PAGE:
Alfa Romeo Giulia Saloon (2017 - ) review
The Alfa Romeo Giulia is a stylish saloon that mixes dainty rear-drive handling and a fine ride with attractive design. Can it rival the BMW 3 Series and Audi A4?
Interested in buying Alfa Romeo Giulia?
Surely the reason any person chooses an Alfa Romeo over its peers is for its looks. The 156 and 159 saloons were both gorgeous compared to the German executives of their day, and while the new Giulia that follows in their tracks is perhaps not quite as striking, it'll still turn heads quicker than any Audi A4 or BMW 3 Series. As standard, the Giulia comes with 16-inch alloys, LED rear lights, and daytime running lights. The Super model ups the ante with 17-inch wheels and a wider choice of alloy designs. You can, if you wish, upgrade this trim with a couple of option packs, Lusso and Sport. Lusso adds some interior luxuries but also switches the window surrounds from gloss black to chrome, while the Sport Pack features brighter Xenon headlights. These lamps also come with Speciale trim, along with 18-inch wheels and red painted calipers, while Veloce models have black calipers and are also offered with a unique shade of paint as an option. At the top of the range sits the Giulia Quadrifoglio, a high-performance model in the same mould as the BMW M3 and Mercedes C63 AMG. This hot-rod version is easily identified thanks to its carbon fibre aerodynamic front splitter and rear spoiler, 19-inch alloys, wider arches, bonnet vents, and a set of Cloverleaf badges that sit on the wings. It's a real stunner.
Alfa has certainly taken a leaf or two from the German executive handbook when it came to building the cabin of the Giulia, but as far as we're concerned, that's a good thing. The set of deeply cowled dials and the sporty three-spoke steering wheel, complete with starter button, are as Italian as pasta and pizza, but the neat centre console definitely reminds us a lot of the BMW 3 Series: there’s a dial controller to scroll through the on-screen menus, as well as the touch-screen functionality. The menus could be simpler, and the graphics could be a little slicker and speedier in their operation, but the system still works reasonably well. The rest of the controls are well laid out, but apart from the showy stuff, they do feel quite flimsy. The driving position isn’t ideal, either. Your seat doesn’t go low enough, the backrest needs more adjustment, and your over-the-shoulder visibility could be clearer. It’s a little difficult to comment on quality because all the cars we drove came with optional interior packs that brought various different trims and finishes you don’t get as standard. Overall, things feel reasonably posh and solid, but the Mercedes C-Class and Audi A4 both feel considerably more luxurious inside.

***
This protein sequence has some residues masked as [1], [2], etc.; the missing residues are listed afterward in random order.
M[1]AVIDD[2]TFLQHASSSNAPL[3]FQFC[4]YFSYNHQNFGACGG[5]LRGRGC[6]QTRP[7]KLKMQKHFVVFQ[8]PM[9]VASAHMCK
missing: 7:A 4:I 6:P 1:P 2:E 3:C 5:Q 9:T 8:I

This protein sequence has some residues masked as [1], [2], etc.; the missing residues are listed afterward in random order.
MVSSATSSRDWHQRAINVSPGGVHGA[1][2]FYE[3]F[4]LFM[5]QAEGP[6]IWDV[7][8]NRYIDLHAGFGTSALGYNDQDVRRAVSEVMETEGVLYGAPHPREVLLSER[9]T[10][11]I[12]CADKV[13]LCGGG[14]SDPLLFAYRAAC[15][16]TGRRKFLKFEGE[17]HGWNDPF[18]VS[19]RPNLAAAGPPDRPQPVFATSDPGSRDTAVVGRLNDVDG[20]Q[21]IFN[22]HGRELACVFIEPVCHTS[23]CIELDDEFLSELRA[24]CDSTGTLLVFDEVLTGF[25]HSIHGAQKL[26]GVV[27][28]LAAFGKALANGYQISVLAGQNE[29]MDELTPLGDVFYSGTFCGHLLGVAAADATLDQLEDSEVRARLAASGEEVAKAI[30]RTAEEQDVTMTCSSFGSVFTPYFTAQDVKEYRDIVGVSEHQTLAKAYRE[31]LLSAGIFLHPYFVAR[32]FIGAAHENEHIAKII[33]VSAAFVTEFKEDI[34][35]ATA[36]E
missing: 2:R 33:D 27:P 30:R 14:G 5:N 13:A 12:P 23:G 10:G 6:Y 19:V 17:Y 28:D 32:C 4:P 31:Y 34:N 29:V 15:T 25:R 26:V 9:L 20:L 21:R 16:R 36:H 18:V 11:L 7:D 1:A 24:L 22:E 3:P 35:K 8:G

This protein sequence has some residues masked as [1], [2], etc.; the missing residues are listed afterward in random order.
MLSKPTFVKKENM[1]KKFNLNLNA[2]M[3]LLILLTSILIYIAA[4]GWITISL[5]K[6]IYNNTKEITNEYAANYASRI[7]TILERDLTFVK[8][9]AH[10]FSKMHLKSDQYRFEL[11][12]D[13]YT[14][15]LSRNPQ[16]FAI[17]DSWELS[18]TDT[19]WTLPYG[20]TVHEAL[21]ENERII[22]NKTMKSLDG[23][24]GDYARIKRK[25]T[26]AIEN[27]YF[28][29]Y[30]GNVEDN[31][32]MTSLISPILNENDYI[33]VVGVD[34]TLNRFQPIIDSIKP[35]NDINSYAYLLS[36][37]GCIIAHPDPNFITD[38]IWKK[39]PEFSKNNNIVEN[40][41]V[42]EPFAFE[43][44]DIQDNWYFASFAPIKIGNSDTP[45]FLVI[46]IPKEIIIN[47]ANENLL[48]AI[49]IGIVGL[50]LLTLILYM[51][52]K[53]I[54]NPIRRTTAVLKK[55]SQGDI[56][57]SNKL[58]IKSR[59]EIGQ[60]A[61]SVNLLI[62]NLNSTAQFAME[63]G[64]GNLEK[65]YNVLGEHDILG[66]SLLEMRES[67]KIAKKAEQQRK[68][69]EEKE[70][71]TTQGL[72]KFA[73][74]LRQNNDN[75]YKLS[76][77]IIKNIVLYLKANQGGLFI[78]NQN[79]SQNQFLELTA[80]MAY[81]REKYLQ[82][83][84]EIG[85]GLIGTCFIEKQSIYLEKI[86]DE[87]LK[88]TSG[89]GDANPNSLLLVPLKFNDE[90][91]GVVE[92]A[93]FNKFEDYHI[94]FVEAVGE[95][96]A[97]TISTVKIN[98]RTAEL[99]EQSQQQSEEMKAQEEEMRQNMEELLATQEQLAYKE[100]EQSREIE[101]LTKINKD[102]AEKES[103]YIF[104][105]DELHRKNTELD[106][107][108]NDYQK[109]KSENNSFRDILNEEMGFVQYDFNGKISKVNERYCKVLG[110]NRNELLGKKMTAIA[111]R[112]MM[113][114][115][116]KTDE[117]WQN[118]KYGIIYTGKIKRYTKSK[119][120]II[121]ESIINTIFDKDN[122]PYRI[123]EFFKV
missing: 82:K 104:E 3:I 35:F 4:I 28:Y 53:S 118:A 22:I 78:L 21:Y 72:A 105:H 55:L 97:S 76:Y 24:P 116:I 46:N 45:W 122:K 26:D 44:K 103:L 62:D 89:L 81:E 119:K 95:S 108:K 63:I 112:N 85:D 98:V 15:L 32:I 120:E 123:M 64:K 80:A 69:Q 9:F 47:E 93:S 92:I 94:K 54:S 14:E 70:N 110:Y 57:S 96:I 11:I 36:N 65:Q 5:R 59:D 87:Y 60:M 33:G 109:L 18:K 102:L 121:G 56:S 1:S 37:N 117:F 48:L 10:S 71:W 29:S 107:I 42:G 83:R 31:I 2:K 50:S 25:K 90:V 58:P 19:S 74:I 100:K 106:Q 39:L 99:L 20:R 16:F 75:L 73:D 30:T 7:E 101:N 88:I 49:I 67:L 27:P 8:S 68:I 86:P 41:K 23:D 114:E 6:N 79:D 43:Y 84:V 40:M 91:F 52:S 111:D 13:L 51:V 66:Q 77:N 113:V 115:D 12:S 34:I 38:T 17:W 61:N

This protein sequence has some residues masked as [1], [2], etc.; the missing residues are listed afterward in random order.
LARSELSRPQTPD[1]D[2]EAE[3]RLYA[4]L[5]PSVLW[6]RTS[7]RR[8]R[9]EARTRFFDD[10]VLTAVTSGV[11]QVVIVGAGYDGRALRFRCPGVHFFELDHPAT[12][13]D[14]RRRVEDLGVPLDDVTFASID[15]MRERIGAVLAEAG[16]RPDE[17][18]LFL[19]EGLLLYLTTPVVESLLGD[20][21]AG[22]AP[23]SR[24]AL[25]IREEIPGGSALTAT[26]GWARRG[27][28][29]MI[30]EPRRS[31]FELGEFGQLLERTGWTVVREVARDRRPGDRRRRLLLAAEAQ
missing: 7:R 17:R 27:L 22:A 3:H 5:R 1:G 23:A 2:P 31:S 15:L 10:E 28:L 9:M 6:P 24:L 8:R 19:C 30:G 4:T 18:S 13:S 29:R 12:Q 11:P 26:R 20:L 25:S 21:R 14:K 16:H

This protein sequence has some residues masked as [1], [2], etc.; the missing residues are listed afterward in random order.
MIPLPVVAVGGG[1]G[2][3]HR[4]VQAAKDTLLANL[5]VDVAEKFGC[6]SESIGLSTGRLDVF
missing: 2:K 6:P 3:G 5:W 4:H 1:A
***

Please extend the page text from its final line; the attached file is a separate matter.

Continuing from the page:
Saloons are rarely the most practical form of transport, but even so, the Giulia trails behind its rivals in this area. It actually has a relatively generous wheelbase measurement (the space between the middle of the front and back tyres), but the bulkiness of the front seats make rear knee-room feel rather tight, and there isn’t much room under the front pews for your feet, either. Rear head-room will be a little snug for those much over six feet tall, too, and a roof that curves downwards at the sides of the car also makes you feel a little hemmed-in. As with other rear-drive saloons, the rear footwell is divided in two by a bulky partition under which the driveshaft lives, so anyone drawing the short straw will not want to be sat in the middle seat for long. It's also narrower and set higher than the two seats on the outside. The 480-litre boot is on a par with those of the 3 Series and C-Class, and the aperture is wide enough for easy unloading, but you will have to lug heavier items over quite a high loading lip to get them inside. You don’t get split-folding rear seats as standard on all models, either, and they leave you with an oddly-shaped aperture to load items through. Cabin storage is about average, with a pair of cupholders up front, a sizeable glove box, and some storage (and USB connectivity) in the centre console, but the door bins are narrow.